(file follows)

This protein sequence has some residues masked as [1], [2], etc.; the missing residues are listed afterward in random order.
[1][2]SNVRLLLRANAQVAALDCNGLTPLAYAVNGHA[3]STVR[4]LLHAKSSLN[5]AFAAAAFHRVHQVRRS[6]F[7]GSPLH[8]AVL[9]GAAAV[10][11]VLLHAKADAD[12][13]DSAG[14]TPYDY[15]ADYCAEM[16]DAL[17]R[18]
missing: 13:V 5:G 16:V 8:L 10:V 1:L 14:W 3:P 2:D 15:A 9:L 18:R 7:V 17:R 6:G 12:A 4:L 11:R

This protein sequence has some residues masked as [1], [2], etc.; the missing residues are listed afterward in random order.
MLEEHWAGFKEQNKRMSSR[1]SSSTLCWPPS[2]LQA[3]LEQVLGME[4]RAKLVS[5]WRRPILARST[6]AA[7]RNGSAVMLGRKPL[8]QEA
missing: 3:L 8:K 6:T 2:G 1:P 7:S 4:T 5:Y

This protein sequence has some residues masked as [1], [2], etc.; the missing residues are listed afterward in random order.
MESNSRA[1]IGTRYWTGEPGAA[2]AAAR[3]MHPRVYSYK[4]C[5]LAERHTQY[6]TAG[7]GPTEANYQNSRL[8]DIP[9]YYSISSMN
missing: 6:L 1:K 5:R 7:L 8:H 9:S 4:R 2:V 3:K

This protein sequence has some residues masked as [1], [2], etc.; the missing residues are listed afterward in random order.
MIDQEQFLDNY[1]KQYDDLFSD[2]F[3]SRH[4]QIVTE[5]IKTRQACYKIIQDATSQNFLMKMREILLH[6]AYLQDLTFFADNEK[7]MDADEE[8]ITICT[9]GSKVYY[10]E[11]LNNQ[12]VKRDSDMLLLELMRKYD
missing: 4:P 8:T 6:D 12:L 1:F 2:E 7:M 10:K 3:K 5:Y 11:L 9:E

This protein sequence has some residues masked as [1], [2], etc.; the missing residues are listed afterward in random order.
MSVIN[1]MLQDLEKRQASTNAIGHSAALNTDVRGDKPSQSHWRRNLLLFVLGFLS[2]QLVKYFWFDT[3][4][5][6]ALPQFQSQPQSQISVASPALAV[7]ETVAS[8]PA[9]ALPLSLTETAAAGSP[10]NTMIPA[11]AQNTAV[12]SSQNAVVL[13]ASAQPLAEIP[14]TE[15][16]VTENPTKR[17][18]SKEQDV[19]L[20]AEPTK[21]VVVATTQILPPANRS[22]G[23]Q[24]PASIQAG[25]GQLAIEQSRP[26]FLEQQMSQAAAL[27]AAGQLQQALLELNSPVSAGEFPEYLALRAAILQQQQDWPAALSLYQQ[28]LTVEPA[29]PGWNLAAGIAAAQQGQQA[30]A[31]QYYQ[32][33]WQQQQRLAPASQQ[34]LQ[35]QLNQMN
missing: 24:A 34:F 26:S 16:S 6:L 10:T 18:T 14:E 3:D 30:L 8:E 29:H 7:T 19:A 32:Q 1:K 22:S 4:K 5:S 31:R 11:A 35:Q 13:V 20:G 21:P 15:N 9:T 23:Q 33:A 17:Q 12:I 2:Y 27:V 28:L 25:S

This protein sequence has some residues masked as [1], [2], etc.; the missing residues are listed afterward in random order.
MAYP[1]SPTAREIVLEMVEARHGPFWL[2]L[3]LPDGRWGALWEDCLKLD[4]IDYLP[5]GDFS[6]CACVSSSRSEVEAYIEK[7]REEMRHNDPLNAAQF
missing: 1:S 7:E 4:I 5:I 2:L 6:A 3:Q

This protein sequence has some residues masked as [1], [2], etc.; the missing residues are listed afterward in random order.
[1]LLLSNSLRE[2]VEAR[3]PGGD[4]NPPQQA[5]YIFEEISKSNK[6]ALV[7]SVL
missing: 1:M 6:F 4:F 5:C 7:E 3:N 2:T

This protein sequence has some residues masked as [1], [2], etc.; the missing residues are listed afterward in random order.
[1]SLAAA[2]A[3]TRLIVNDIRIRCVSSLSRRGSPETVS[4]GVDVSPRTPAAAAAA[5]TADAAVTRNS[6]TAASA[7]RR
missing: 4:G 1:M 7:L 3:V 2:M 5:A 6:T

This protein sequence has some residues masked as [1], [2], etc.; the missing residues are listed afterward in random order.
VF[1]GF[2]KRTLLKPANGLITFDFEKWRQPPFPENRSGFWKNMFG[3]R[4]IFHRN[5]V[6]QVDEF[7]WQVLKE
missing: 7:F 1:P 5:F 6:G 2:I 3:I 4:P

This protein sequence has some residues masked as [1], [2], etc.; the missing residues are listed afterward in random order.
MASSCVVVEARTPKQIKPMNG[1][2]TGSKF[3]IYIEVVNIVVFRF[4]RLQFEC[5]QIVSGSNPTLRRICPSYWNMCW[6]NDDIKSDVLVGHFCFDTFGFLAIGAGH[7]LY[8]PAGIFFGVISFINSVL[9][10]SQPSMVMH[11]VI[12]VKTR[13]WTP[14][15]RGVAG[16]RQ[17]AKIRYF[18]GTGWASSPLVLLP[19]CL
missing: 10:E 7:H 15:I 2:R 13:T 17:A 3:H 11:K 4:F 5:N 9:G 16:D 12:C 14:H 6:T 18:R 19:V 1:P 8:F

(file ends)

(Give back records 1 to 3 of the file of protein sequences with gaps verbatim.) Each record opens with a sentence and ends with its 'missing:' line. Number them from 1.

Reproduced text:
This protein sequence has some residues masked as [1], [2], etc.; the missing residues are listed afterward in random order.
[1][2]SNVRLLLRANAQVAALDCNGLTPLAYAVNGHA[3]STVR[4]LLHAKSSLN[5]AFAAAAFHRVHQVRRS[6]F[7]GSPLH[8]AVL[9]GAAAV[10][11]VLLHAKADAD[12][13]DSAG[14]TPYDY[15]ADYCAEM[16]DAL[17]R[18]
missing: 13:V 5:G 16:V 8:L 10:V 1:L 14:W 3:P 2:D 15:A 9:L 18:R 7:V 17:R 6:G 12:A 4:L 11:R

This protein sequence has some residues masked as [1], [2], etc.; the missing residues are listed afterward in random order.
MLEEHWAGFKEQNKRMSSR[1]SSSTLCWPPS[2]LQA[3]LEQVLGME[4]RAKLVS[5]WRRPILARST[6]AA[7]RNGSAVMLGRKPL[8]QEA
missing: 3:L 8:K 6:T 2:G 1:P 7:S 4:T 5:Y

This protein sequence has some residues masked as [1], [2], etc.; the missing residues are listed afterward in random order.
MESNSRA[1]IGTRYWTGEPGAA[2]AAAR[3]MHPRVYSYK[4]C[5]LAERHTQY[6]TAG[7]GPTEANYQNSRL[8]DIP[9]YYSISSMN
missing: 6:L 1:K 5:R 7:L 8:H 9:S 4:R 2:V 3:K